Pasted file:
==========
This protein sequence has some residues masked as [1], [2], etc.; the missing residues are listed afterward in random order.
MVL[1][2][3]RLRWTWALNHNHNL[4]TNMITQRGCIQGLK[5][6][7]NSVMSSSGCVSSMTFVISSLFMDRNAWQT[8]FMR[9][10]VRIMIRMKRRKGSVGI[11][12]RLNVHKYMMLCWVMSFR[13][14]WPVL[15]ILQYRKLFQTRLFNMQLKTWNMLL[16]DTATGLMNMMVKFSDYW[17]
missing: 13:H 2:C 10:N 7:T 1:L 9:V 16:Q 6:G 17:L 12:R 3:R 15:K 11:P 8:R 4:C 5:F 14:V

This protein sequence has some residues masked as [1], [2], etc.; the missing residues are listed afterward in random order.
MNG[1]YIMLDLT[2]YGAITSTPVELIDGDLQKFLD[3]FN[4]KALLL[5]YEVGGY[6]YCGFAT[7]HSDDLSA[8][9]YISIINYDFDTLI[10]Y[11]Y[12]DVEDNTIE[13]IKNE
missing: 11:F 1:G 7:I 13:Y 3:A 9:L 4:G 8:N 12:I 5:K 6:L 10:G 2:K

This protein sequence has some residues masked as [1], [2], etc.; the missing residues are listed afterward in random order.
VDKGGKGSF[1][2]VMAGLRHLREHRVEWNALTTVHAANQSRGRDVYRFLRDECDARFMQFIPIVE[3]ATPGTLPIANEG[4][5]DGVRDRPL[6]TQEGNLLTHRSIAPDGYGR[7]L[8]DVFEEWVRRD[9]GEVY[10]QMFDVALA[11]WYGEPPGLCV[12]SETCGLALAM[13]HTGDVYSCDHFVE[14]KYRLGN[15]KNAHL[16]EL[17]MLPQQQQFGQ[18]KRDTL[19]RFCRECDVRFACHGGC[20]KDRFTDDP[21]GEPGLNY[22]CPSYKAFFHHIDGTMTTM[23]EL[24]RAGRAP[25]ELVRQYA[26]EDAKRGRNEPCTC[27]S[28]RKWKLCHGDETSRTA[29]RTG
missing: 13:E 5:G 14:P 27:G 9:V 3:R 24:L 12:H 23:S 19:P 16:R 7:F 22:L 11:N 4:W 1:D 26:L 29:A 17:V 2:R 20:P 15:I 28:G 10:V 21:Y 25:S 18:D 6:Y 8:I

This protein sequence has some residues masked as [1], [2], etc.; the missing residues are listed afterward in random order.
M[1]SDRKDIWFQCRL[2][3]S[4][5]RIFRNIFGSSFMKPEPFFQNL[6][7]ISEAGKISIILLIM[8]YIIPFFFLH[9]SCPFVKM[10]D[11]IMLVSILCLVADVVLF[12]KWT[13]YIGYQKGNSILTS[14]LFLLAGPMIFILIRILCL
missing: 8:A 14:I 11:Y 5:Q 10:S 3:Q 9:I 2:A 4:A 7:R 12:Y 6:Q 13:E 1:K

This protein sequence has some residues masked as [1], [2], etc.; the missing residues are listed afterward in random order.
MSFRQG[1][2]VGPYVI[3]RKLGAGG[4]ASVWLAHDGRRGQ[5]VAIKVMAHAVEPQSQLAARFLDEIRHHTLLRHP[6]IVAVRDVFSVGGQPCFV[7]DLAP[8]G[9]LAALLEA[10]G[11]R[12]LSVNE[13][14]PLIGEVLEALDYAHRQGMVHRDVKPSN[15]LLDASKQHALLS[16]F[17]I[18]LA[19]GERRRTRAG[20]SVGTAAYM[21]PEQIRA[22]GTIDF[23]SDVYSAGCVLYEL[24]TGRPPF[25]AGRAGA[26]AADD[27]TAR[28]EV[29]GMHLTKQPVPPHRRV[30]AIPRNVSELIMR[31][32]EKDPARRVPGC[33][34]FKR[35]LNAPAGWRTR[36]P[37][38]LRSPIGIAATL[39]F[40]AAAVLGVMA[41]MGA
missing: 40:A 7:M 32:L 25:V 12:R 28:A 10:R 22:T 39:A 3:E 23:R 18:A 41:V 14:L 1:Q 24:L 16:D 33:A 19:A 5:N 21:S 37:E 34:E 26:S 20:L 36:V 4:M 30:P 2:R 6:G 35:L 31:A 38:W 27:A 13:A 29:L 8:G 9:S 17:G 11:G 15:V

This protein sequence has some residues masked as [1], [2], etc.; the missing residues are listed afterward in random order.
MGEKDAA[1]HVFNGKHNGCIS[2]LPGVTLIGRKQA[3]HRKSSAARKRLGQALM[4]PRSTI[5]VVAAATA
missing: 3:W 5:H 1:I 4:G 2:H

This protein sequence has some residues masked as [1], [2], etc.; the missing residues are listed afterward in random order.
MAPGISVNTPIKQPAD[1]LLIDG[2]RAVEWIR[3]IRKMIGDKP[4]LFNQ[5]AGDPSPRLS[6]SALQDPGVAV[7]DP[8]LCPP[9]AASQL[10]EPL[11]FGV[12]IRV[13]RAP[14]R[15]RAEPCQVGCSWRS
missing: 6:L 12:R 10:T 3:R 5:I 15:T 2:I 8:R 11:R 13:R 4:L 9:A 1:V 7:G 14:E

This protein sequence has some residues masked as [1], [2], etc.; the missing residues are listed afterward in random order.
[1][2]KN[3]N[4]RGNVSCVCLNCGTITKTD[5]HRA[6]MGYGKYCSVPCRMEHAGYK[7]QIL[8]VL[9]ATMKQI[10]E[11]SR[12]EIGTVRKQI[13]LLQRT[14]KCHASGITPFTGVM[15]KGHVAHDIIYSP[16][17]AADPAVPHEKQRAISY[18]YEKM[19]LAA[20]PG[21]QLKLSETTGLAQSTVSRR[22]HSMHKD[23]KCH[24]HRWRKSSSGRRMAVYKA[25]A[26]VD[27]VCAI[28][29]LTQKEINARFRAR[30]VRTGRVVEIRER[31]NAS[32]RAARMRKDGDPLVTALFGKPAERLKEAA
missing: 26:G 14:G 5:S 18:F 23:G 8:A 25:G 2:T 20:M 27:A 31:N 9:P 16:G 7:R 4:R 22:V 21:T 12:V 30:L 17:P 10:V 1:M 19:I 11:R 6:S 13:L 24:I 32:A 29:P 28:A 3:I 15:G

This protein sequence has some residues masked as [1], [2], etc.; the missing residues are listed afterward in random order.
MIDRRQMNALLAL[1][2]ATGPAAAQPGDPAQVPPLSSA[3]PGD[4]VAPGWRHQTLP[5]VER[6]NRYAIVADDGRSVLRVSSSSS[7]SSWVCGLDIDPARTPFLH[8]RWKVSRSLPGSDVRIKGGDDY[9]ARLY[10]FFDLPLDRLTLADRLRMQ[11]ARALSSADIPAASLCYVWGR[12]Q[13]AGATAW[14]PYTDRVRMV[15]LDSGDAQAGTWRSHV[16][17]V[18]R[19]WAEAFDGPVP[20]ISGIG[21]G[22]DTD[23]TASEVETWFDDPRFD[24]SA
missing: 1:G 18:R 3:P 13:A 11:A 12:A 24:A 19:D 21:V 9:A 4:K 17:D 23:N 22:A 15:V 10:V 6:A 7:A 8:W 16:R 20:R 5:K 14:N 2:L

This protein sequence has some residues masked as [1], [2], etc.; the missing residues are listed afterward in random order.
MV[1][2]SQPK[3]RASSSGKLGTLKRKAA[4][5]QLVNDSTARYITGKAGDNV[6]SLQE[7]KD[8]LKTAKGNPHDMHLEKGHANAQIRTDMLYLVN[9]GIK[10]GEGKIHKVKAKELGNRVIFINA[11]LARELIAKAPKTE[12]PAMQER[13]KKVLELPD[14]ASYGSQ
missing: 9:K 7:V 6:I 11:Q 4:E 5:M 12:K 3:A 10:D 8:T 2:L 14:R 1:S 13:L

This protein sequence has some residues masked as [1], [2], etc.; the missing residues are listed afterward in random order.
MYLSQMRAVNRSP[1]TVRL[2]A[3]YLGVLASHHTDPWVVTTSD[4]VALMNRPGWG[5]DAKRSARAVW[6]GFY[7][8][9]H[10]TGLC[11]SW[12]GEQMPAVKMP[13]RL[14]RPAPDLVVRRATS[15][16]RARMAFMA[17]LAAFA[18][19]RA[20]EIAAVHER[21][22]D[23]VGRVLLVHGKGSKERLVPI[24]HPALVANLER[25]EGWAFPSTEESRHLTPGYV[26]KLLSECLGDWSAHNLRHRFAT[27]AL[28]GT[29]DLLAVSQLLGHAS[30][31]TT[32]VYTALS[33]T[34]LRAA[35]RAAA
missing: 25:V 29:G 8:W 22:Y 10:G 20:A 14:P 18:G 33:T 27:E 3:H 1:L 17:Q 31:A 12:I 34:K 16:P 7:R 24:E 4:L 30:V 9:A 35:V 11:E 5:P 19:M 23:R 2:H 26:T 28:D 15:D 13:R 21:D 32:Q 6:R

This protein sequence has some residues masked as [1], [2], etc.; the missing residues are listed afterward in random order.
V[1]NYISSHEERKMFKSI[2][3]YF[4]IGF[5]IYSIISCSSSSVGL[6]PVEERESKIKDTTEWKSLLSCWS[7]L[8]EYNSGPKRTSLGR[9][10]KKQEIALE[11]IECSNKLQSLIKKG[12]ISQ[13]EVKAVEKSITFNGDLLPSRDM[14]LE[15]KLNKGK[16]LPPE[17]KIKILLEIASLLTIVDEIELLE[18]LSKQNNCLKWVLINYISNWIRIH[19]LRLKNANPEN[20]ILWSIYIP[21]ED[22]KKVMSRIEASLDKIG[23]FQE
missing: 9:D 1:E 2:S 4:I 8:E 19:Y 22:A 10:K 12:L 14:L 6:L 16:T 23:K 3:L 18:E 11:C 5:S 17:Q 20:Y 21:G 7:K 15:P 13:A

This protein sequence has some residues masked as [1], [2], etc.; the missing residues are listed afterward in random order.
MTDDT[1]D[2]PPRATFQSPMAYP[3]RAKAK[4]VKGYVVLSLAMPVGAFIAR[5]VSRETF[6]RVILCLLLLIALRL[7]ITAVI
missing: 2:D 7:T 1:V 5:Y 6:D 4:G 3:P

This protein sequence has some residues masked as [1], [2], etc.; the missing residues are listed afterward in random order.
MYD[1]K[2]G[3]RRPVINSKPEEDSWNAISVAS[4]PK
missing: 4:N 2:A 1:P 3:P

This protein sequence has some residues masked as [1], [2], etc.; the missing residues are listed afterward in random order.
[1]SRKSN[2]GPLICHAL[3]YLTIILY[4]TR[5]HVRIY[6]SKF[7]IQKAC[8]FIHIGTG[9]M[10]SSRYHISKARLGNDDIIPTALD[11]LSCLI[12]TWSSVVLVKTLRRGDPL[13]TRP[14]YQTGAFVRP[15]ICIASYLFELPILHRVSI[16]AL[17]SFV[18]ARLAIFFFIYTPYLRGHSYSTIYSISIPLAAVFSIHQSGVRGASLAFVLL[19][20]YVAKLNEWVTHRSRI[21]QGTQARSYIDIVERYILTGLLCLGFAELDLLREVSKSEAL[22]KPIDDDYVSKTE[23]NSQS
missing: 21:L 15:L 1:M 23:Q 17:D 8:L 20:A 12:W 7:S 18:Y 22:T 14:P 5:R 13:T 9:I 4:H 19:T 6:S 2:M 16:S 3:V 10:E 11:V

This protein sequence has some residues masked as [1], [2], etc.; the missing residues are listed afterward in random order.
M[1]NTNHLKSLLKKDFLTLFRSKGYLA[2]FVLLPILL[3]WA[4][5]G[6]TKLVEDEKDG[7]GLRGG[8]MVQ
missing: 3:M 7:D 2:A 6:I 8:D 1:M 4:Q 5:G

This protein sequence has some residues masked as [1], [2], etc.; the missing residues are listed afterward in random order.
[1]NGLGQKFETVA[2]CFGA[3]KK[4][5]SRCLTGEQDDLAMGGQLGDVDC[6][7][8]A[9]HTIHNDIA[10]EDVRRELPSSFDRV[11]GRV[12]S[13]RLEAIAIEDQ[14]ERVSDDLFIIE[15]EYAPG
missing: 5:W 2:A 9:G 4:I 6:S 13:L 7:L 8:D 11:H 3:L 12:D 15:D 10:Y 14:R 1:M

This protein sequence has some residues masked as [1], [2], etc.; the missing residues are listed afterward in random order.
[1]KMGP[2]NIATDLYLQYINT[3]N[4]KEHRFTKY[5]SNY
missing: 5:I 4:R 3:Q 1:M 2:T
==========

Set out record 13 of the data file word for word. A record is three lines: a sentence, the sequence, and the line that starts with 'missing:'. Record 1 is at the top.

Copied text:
This protein sequence has some residues masked as [1], [2], etc.; the missing residues are listed afterward in random order.
MTDDT[1]D[2]PPRATFQSPMAYP[3]RAKAK[4]VKGYVVLSLAMPVGAFIAR[5]VSRETF[6]RVILCLLLLIALRL[7]ITAVI
missing: 2:D 7:T 1:V 5:Y 6:D 4:G 3:P